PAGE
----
Music Cognition: The Mind Behind the Musical Ear: Read More [+]

Terms offered: Fall 2020, Fall 2019, Fall 2018
The goal of this class is to interrogate and make explicit the powerful musical intuitions that are at work as you make sense of the music all around you. What is the nature of the knowledge that is guiding these intuitions? How does this knowledge develop in ordinary and extraordinary ways? To approach these questions, small composition-like projects aided by a specially designed computer music environment will function as a workplace.
Music Cognition: The Mind Behind the Musical Ear: Read More [+]

Rules & Requirements

Prerequisites: Music majors only

Hours & Format

Fall and/or spring: 15 weeks - 3 hours of lecture per week

Additional Details

Subject/Course Level: Music/Undergraduate

Grading/Final exam status: Letter grade. Final exam not required.

Instructor: Bamberger

Music Cognition: The Mind Behind the Musical Ear: Read Less [-]

Terms offered: Spring 2022, Spring 2006, Spring 2005
Research and practical experience in the art of musical improvisation, through study and internalization of the Black American music known as jazz.
This is a class for acquiring knowledge and skills necessary for improvising in the jazz tradition, with the goal of creating a personal and ensemble language. Through transcription, harmonic analysis, and exercises in tonality we will develop methods and routines for linking knowledge, skills, and imagination.
Models for study will include the work of practitioners from across the history of jazz such as Louis Armstrong, Duke Ellington, Charlie Parker, Mary Lou Williams, Thelonious Monk, Sun Ra, and Steve Lacy.
Open to both music majors and non-majors by audition at the start of term.
Improvisation in the Jazz Tradition: Read More [+]

Rules & Requirements

Prerequisites: This class is open to both music majors and non-majors by audition at the beginning of the term. Prospective students should be able to demonstrate proficiency on their instrument, have taken one year of university-level music theory or the equivalent, and possess a keen interest in jazz and improvised music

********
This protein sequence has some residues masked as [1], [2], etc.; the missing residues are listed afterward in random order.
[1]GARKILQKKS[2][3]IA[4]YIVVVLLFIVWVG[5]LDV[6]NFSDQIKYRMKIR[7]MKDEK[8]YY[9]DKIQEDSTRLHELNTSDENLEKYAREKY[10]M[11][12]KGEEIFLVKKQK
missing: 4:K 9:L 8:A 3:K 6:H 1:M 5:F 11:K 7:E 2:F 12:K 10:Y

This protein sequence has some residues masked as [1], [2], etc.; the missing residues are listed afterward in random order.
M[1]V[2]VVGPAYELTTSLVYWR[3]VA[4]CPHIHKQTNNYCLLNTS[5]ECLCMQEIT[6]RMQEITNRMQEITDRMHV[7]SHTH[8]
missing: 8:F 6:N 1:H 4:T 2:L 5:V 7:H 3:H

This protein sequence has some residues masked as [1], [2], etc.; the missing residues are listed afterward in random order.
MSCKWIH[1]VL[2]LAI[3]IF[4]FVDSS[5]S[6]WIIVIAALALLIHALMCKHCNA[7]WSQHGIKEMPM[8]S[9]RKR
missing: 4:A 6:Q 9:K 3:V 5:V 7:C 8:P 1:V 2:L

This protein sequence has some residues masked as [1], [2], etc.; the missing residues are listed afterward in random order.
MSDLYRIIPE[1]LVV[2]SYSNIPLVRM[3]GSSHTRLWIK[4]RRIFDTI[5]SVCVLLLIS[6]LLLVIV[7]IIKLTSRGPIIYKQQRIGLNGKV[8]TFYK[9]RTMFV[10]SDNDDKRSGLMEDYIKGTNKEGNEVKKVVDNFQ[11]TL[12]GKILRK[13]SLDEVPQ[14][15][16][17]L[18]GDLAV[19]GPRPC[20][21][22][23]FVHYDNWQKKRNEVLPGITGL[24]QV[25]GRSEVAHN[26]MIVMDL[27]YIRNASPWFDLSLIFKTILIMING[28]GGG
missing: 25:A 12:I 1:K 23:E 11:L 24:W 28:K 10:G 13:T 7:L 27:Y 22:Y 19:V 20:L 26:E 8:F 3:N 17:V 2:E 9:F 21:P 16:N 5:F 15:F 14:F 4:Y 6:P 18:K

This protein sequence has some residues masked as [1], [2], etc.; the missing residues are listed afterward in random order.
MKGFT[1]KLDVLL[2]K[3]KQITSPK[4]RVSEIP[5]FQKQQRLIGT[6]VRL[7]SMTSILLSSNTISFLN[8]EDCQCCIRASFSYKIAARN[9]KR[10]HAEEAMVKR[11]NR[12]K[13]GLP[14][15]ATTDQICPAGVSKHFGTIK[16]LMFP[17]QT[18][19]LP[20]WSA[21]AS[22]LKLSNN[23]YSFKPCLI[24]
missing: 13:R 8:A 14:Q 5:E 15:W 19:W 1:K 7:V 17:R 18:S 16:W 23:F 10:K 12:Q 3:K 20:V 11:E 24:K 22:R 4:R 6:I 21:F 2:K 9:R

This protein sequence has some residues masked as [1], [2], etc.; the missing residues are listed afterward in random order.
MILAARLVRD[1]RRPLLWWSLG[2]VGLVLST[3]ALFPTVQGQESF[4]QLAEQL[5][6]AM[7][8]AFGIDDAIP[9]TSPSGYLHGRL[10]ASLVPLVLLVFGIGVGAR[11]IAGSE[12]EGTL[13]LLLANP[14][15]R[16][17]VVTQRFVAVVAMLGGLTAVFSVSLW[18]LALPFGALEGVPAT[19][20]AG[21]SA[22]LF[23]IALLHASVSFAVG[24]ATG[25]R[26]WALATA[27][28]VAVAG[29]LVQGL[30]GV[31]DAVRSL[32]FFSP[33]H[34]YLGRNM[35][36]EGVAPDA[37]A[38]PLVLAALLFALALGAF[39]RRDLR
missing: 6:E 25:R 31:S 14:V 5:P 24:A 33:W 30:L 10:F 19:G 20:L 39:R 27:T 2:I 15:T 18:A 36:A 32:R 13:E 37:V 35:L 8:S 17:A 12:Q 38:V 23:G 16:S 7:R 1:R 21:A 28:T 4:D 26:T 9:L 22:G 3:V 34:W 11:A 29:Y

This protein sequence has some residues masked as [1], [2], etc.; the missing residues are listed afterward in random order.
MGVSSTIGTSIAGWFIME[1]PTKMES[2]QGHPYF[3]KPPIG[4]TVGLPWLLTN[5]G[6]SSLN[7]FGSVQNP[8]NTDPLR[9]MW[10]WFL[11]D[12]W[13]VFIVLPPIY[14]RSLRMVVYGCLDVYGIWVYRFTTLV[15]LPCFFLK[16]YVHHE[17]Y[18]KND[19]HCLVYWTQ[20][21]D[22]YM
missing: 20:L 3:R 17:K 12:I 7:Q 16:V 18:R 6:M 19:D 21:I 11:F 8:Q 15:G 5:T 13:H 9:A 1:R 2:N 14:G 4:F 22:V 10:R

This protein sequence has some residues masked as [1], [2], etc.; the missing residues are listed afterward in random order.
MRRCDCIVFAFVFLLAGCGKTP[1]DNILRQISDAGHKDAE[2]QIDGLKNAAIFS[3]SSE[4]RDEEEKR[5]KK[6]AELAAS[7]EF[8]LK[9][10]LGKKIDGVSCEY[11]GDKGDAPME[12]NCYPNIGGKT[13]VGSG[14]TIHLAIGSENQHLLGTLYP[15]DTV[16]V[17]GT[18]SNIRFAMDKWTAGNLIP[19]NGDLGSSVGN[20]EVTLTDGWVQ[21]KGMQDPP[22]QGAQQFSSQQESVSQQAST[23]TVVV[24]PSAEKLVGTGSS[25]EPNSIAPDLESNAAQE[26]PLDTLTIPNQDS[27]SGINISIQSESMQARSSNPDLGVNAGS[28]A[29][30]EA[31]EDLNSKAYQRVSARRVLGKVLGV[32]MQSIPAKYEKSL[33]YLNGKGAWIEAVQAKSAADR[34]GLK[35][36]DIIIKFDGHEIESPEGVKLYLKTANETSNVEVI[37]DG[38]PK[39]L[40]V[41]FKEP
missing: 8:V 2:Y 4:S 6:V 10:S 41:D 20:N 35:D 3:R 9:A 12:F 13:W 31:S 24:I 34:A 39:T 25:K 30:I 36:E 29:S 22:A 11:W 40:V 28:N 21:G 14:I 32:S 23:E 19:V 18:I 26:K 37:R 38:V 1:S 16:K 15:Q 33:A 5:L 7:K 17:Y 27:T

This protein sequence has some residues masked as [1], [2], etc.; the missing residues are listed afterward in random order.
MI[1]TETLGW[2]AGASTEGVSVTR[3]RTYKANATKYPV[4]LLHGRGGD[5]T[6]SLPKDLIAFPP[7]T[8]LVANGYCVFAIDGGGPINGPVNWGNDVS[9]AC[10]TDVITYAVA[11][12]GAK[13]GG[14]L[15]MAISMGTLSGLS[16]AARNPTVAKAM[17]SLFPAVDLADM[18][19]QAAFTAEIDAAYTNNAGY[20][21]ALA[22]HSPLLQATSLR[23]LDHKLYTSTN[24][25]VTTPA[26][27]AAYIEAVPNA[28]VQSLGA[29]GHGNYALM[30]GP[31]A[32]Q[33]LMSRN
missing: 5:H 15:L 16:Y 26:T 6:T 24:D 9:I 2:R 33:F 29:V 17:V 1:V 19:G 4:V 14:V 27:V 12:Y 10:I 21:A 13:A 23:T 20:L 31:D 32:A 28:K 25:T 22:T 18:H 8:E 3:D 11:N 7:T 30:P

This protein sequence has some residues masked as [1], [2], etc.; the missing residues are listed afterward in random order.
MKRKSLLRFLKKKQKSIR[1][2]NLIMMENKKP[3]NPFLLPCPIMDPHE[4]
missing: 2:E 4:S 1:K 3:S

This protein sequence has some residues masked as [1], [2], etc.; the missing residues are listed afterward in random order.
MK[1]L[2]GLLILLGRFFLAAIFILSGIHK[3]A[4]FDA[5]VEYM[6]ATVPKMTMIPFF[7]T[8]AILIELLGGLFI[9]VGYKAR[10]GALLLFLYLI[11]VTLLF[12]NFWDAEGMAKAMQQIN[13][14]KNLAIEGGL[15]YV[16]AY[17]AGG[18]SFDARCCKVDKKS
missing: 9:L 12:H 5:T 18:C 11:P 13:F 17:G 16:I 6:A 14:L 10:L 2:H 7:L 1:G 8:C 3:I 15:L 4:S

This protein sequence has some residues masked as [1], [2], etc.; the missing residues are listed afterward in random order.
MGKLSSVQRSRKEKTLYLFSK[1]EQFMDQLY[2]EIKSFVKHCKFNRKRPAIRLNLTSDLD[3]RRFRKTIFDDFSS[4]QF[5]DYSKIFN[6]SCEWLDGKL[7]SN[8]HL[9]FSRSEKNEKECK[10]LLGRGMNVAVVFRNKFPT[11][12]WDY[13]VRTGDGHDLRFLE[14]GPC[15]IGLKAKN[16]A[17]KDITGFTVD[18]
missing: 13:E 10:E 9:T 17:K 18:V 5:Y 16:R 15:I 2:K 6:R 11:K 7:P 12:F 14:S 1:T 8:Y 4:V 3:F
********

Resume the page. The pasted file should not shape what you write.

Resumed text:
Repeat rules: Course may be repeated for credit up to a total of 2 times.

Hours & Format

Fall and/or spring: 15 weeks - 3 hours of lecture and 1 hour of studio per week

Additional Details

Subject/Course Level: Music/Undergraduate

Grading/Final exam status: Letter grade. Final exam required.

Instructor: Goldberg

Improvisation in the Jazz Tradition: Read Less [-]

Terms offered: Fall 2021, Fall 2020, Fall 2019
A systematic study of jazz theory including scales, chords, keyboard voicings, solo transcription, and tune study approached through playing, singing, listening, writing, improvization, analysis, and small ensemble playing.
Jazz Theory and Performance 1: Read More [+]

Rules & Requirements

Prerequisites: Audition

Credit Restrictions: Students will receive no credit for 116A after taking 116 or 116M.

Hours & Format

Fall and/or spring: 15 weeks - 3 hours of lecture and 1 hour of studio per week

Additional Details

Subject/Course Level: Music/Undergraduate

Grading/Final exam status: Letter grade. Final exam required.

Instructor: Dana

Formerly known as: 116

Jazz Theory and Performance 1: Read Less [-]

Terms offered: Fall 2021, Fall 2020, Fall 2019
A systematic study of jazz theory including scales, chords, keyboard voicings, solo transcription, and tune study approached through playing, singing, listening, writing, improvization, analysis, and small ensemble playing.
Jazz Theory and Performance 1: Read More [+]

Rules & Requirements

Prerequisites: Audition

Credit Restrictions: Students will receive no credit for 116AM after taking 116 or 116M.

Hours & Format

Fall and/or spring: 15 weeks - 3 hours of lecture and 1 hour of studio per week

Additional Details

Subject/Course Level: Music/Undergraduate

Grading/Final exam status: Letter grade. Final exam required.

Instructor: Dana

Formerly known as: 116M

Jazz Theory and Performance 1: Read Less [-]

Terms offered: Spring 2021, Spring 2020, Spring 2019
Advanced concepts in theory and performance in the jazz vernacular tradition, including melodic minor and diminished chords and scales, reharmonization, changes, Coltrane changes, use of pentatonics and 4ths, playing outside, solo analysis, piano voicings, and an introduction to jazz arranging and composition. Activities will include short writing and playing exercises, transcription and analysis, historical and analytical readings, arranging and composition projects for small ensemble, and three hours of small ensemble rehearsal each week.